Isaiah Bryant likens campaigning for city council in Mississauga, Ont., to preparing for his upcoming G2 road test – the longer the 20-year-old does it, the more confident he feels.
“The more you do it and the more comfortable you get with it, the more you’ll be able to progress and get to where you’re trying to go,” he says.
It’s Bryant’s first time running for elected office – if he had tried for a spot on council in the last election in 2018, he would have been too young to put his name forward. And while some have taken note of his age, Bryant says he sees his youth as an advantage.
“My experience as a young person has been a benefit to my campaign because a lot of young people are feeling the issues, that a lot of Mississaugans in general are feeling, the hardest,” he says, citing the rising cost of living and housing affordability as examples.
Bryant is one of a number of candidates aged 25 and younger who are running for city council positions in this month’s municipal elections. Several of those gen-Z candidates say they’re using their campaigns to spark renewed interest in local politics and educate voters on the role of municipal governments.
“It’s difficult to get young people my age to stop being cynical about the process,” says Bryant of municipal elections. “They feel like, as young people, their voices aren’t as important.”
Voter turnout in Mississauga’s 2018 election stood at 25 per cent. Bryant says he feels young people are even less engaged than the general population, but he’s trying to change that by telling those he canvasses about what local government does.
Brennan Bempong, a 25-year-old who is also running for Mississauga city council, says he believes youth aren’t engaged in municipal politics because no one has shown them how local governments directly affect them.
Having few candidates who reflect the youth population and the issues of importance to them – such as an unstable housing market and mental health supports – is also a factor, he says.
“The only way to reach youth is to have youth in these positions,” Bempong says. “That’s why I’m stepping up now at the age of 25.”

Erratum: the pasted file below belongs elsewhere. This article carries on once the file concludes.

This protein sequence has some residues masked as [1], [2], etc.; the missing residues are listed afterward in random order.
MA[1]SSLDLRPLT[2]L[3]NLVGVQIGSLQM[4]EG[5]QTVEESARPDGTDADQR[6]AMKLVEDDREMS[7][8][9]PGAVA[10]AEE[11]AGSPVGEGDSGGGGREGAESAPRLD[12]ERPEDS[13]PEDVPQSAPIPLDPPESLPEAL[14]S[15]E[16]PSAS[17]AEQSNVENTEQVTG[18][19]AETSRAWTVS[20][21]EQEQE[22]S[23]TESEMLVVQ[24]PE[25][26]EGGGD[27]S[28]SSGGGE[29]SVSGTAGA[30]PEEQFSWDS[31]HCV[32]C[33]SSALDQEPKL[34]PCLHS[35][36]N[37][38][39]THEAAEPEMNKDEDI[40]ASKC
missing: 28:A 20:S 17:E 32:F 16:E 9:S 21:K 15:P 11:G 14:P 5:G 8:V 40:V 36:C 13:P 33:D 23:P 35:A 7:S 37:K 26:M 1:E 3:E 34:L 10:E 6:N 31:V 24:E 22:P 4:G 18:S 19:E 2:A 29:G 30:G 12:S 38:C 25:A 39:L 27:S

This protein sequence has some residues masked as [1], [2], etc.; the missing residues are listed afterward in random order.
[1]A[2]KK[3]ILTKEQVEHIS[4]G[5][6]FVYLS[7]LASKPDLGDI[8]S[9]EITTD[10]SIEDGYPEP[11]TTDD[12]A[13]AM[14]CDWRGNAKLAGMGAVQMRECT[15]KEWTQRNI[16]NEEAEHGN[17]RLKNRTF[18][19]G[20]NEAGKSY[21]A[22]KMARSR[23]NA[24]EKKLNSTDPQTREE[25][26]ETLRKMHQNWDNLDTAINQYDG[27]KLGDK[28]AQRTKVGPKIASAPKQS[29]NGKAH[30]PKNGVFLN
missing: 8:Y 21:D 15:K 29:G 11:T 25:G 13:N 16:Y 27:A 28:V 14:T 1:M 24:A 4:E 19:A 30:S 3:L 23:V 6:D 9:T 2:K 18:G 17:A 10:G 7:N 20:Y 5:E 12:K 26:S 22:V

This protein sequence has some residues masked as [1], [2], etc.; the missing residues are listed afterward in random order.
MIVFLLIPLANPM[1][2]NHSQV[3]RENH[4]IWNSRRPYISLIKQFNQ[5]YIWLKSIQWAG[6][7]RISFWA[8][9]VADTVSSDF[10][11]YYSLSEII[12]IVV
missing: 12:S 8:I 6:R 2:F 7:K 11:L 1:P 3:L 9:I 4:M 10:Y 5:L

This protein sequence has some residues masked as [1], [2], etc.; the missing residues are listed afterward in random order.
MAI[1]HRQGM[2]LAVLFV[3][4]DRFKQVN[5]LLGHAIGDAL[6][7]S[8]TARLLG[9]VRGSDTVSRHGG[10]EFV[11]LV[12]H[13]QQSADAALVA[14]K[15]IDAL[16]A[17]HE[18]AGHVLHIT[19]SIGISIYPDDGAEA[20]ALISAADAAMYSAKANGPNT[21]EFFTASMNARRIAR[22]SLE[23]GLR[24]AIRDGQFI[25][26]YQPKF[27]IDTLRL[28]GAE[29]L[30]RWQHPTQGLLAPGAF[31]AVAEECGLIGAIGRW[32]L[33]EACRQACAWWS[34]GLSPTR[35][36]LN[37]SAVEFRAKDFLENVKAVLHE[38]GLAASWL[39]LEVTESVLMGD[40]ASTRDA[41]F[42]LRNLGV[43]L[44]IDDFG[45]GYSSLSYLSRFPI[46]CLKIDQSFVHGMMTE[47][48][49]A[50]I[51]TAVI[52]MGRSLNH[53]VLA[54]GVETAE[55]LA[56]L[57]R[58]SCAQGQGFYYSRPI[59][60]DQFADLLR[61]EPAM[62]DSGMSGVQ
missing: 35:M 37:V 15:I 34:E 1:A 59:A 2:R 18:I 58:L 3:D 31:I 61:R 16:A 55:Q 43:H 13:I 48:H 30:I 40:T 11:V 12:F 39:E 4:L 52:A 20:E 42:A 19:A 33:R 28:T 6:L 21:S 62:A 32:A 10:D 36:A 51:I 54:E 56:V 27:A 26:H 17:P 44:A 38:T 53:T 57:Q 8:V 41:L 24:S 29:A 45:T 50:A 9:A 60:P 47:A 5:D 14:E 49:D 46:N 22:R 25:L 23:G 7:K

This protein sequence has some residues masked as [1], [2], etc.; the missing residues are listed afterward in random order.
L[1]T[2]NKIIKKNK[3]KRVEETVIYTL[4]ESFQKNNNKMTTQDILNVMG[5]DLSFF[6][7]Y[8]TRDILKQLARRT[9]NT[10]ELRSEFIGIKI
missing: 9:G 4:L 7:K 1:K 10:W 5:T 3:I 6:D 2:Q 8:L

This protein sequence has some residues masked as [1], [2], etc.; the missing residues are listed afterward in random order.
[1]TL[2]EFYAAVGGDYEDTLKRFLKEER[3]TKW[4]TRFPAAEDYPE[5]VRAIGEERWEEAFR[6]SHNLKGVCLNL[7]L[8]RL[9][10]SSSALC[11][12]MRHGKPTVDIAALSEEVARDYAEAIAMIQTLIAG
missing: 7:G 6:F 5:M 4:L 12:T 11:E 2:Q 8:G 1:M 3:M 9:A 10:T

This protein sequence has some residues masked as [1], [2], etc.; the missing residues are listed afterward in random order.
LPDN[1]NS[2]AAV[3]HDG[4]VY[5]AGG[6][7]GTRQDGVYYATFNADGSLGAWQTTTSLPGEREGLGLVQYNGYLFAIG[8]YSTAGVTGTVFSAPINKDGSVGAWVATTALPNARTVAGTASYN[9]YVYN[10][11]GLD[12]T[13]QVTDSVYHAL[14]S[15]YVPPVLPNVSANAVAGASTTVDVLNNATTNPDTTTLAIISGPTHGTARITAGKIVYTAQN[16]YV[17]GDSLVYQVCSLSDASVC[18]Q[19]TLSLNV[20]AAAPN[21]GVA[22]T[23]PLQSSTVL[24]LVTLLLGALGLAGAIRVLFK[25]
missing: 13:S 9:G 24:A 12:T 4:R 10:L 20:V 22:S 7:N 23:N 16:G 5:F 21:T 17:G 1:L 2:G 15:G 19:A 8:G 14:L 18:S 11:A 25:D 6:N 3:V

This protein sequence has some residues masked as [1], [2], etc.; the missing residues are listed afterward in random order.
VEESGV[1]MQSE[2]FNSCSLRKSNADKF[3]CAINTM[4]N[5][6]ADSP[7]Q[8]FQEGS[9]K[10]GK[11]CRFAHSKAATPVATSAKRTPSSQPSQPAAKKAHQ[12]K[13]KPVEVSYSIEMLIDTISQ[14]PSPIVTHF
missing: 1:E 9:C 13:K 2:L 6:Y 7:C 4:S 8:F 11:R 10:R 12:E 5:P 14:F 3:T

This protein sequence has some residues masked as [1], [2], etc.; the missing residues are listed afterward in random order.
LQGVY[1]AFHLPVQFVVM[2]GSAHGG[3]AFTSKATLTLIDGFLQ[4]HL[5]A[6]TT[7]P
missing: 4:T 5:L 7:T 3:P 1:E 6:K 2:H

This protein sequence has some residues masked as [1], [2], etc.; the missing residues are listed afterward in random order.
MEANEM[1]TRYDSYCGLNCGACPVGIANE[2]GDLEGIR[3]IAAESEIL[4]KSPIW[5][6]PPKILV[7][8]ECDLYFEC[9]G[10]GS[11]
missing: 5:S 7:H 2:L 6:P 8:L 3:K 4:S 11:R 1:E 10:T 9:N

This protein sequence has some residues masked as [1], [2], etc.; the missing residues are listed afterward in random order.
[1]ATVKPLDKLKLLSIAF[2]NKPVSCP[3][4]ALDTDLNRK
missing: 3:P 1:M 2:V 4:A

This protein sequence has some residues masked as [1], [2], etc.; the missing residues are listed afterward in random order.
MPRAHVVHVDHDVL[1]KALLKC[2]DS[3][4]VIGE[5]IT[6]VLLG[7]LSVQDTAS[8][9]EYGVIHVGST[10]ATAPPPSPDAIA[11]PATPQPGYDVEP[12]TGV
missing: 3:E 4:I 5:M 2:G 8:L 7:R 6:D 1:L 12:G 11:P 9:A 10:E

Bempong, an orthopedic technician who has worked on political campaigns at the federal and provincial levels, says he was inspired to run when he realized city council was not “reflective of all the diverse and dynamic groups in Mississauga.”
“The youth perspective, the under-40 perspective … is not present on council,” he says. “We’re not just saying only young people should be in office, we’re saying those 12 seats should be as diverse as possible.”
Sydney Brouillard-Coyle, 22, has noticed a similar issue in Windsor.
“A lot of people do not feel represented who are under the age of 30, a lot of people who are part of the 2SLGBTQ community, as well as women,” says Brouillard-Coyle, who is trans, non-binary, asexual and uses gender-neutral pronouns.
Brouillard-Coyle, who is running for a seat on Windsor council, admits the chances of winning are slim, but says starting conversations about the issues youth care about and the visibility of queer people are more important.
“For young people, for queer people, to be able to see themselves represented … is huge because this encourages them to get out and vote, to engage politically,” says Brouillard-Coyle.
“If people look past my age, look past their own assumptions, then they would see somebody who’s a leader, who has a deep passion for the community.”
Semra Sevi, a political science researcher at Columbia University who has studied Canadian elections, says her research suggests the presence of young candidates encourages younger voters to vote for younger candidates.
This could be because youth have policy preferences that often diverge from older voters and they are more likely to pay attention when they see a candidate that looks like them, she says.
“The increasing number of young candidates in recent elections may actually have positive effects for future youth representation,” she says.
Municipal elections across Ontario are set for Monday.
This report by The Canadian Press was first published Oct. 20, 2022.
This story was produced with the financial assistance of the Meta and Canadian Press News Fellowship.